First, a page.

I plan to examine the logbook of Piero di Francesco da Vicchio, dated between the 16th September and the 12th November 1457. It belongs to the Archive of the Hospital of the Innocenti in Florence and brings testimony to the day-to-day activity of Piero, and to the socio-economic transactions of his shop. The register reveals interesting details regarding the business of Piero, who appears to have been, among other things, a second-hand dealer, a merchant of furs, a pawnbroker, and occasionally a moneylender.
The manuscript of images and inscriptions left by the 13th-century draftsman, Villard de Honnecourt, is one of the most enigmatic of artefacts surviving from the Gothic era. Despite the wealth and variety of subject matter rendered, the manuscript and its author have resisted satisfactory interpretation. Long considered an architect or master mason, 20th-century scholarship has shown the frequent inadequacies of his profiles and renderings of masonry subjects; but the subsequent attempt to reduce him to an artist only, or merely a curious clerk, gives feeble explanation for the range and depth of his technical knowledge. This paper presents the argument that whatever else Villard may have been, his primary training must have been that of a carpenter, wood-carver, and mechanical engineer.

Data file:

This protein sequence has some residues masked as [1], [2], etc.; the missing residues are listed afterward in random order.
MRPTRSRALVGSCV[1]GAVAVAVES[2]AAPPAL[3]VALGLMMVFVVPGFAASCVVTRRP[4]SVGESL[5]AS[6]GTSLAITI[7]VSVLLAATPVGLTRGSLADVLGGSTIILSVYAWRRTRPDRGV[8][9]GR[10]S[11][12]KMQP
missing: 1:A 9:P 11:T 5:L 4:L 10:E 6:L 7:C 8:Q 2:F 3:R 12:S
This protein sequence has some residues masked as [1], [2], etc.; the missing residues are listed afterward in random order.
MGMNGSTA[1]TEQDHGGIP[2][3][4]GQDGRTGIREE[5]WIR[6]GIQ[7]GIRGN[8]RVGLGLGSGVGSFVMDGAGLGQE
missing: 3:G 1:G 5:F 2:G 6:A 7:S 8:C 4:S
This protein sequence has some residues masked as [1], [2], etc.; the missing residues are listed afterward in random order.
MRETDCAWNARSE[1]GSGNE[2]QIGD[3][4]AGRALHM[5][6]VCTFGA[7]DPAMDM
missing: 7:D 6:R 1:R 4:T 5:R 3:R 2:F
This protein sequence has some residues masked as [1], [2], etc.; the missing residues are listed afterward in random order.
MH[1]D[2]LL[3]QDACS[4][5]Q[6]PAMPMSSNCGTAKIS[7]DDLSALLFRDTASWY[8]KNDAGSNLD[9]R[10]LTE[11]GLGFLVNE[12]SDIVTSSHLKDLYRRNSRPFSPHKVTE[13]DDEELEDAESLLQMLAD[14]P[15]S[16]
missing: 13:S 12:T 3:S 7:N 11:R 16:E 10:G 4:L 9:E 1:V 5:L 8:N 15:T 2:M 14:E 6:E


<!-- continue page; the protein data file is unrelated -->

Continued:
In the early Middle Ages the cathedral was the height of human achievement. These vast edifices welcomed pilgrims and strangers; they arose from the ground and seemingly reached to the heavens. As the cathedrals grew larger and larger there was a need for better building planning. Yet little is know of the planning of these massive buildings. Few formal plans have survived intact from the Early Middle Ages. The so-called ‘Plan of St Gall’ from the 9th century survives but it is disputed if this is really is a plan of a real building at all. This paper considers the plans and planning of architecture of the Early Middle Ages.